There are Intel Celerons that might work.
+Rock Pi X
+Latte Panda Delta
What I really want to try someday is a CPU architecture way outside the “box” like RISC X. That’s years from now. Virtualizing systems like Qubes really only work with Intel powerhouse whether you like it or not. But with ME neutralized, is that really so bad?
I dont think any […] “mini” computers take Qubes very well.
Why do you think so?
@qubist You have the perfect user name by the way. #quban Haha!
I know so! How many kinds of computers have you tried installing on? Qubes is very particular. Heard about the “Qubes Certification” criteria, the HCL (Hardware Compatibility List) and YAML that can be generated from the specific hardware?
Kernels are tuned to the CPU and then there are particular drivers for the peripherals. You also have to have a type of CPU that can virtualize (such as Intel VT), is 64 bit, has instruction sets like SSE2 (for tor), etc.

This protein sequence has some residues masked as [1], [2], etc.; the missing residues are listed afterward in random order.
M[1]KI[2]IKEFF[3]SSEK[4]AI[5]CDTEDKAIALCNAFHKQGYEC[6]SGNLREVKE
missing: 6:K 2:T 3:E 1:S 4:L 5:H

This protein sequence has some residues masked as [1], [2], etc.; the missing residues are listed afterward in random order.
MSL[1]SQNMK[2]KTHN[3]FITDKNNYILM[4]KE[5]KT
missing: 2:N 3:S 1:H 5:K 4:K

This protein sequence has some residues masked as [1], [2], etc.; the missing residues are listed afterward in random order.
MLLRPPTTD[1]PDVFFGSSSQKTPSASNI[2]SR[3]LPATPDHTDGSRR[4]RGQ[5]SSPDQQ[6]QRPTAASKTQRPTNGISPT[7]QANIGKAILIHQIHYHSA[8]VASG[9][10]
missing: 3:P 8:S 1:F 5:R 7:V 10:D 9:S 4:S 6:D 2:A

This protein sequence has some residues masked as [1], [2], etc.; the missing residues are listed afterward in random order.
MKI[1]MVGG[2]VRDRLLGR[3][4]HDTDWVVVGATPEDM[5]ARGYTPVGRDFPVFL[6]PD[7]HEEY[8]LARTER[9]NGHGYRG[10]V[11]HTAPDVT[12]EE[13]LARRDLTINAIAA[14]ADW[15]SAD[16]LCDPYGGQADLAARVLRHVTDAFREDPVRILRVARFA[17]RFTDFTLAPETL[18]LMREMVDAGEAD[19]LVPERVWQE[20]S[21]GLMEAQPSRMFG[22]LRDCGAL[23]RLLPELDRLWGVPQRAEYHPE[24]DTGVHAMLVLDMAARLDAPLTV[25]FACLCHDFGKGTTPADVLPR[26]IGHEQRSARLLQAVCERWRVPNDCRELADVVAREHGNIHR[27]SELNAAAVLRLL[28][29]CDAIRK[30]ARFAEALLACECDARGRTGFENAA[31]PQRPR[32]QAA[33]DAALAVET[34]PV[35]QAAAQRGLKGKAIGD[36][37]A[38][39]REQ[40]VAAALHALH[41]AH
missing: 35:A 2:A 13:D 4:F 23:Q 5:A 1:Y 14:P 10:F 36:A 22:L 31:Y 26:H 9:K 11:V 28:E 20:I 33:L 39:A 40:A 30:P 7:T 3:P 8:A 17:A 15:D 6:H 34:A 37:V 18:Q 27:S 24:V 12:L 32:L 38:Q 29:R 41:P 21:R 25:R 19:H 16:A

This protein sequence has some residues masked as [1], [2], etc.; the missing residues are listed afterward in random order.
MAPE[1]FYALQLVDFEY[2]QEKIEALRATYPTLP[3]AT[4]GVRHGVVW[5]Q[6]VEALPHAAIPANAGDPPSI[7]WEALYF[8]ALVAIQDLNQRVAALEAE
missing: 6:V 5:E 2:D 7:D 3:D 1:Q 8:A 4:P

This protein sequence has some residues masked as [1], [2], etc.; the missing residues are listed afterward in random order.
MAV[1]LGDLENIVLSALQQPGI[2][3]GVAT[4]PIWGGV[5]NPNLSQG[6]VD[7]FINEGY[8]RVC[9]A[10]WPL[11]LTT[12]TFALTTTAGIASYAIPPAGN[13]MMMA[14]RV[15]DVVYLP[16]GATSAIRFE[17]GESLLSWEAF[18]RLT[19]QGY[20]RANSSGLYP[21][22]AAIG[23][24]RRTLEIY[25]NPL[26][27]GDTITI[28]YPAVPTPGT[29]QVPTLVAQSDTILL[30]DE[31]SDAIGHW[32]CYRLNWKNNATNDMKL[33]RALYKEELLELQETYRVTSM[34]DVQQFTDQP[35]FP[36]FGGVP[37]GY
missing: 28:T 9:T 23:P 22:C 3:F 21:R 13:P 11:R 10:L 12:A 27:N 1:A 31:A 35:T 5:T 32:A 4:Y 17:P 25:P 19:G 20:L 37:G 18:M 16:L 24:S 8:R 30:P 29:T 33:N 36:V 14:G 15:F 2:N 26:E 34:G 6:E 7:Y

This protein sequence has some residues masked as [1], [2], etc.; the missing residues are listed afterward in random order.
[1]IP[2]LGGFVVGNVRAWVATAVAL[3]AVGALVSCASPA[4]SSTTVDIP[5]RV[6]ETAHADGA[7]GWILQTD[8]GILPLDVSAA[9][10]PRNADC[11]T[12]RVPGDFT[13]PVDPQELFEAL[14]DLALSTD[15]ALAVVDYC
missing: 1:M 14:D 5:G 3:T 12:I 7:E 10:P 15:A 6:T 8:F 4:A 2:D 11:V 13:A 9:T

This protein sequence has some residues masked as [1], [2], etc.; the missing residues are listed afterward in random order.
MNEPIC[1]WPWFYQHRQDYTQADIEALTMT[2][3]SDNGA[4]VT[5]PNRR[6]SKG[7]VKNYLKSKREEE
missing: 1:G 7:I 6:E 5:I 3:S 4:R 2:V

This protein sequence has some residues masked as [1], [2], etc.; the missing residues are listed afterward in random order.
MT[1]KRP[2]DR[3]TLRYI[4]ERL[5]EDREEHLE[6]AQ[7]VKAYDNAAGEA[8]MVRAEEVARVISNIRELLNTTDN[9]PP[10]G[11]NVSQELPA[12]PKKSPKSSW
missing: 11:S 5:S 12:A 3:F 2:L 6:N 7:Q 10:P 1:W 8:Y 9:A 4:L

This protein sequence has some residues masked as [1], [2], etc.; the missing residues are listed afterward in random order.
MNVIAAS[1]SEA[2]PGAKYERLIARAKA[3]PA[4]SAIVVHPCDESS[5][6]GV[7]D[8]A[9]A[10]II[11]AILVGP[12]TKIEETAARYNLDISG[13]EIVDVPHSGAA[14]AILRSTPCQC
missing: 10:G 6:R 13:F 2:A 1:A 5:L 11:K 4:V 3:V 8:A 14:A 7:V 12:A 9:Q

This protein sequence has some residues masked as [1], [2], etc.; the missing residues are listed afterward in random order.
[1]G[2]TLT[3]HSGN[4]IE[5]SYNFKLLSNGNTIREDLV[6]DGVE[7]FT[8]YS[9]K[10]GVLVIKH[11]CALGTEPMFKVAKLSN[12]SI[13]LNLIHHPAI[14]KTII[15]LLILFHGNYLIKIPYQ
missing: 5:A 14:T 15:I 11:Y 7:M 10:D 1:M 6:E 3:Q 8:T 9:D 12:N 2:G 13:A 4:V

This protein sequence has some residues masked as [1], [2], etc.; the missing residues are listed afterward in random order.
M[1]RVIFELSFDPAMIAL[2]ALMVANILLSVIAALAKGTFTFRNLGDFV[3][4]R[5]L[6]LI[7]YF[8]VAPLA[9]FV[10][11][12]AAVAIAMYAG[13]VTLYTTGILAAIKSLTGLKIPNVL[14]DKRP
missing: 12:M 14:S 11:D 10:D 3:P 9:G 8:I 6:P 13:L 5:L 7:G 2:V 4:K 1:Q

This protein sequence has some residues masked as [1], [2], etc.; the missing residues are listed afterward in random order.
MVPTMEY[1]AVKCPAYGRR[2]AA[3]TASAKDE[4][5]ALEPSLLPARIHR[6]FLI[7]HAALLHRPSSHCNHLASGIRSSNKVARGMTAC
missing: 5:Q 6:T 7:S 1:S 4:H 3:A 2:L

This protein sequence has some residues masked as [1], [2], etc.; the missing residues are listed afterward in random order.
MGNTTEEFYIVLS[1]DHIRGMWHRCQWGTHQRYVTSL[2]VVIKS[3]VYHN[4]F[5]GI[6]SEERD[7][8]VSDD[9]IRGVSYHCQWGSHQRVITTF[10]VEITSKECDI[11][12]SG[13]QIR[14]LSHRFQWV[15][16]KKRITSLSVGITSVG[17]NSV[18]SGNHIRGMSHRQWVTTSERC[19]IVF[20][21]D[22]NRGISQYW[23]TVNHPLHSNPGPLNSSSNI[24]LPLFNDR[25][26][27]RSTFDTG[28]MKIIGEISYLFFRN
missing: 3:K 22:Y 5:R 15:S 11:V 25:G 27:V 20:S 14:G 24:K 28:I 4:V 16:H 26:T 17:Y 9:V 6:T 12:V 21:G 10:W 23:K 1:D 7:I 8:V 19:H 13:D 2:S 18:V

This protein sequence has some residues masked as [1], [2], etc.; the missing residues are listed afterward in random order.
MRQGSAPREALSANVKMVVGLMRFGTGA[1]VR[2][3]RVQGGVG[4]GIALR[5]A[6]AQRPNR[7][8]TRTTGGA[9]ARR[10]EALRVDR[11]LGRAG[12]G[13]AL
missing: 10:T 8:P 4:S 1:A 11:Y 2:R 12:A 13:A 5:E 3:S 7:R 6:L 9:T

Qubes also likes a lot of RAM. Multiple VMs running at once can crash it.
I also like TAILS OS. With TAILS, you want the most mass produced, unconnected serial or designator not associated with your identity sort of modern computer. Qubes also can get stronger with updates over tor through Whonix which is keen on anonymity. Now I’ve occasionally wondered, when there is hardware probing or profiling going on, probably the ideal is to have non-unique hardware just like you would want a non-unique browser fingerprint. SBC and mini computers would have to be tailored and specialized to meet the system requirements so they should be rather uncommon at the hardware level. How much information can leak out about the specific characteristics of the hardware from digital connections made by OS software? Maybe not enough to harm the system. Maybe enough to defeat that system’s threat model and purpose. But an SBC or mini is very convenient in terms of portability and economics.
@qubist You have the perfect user name by the way. #quban Haha!
I know so!
How? Please share your experience because when you say “any mini computers”, this implies no mini computers work well with Qubes OS.
How many kinds of computers have you tried installing on?
mini computer put me back in the 80:s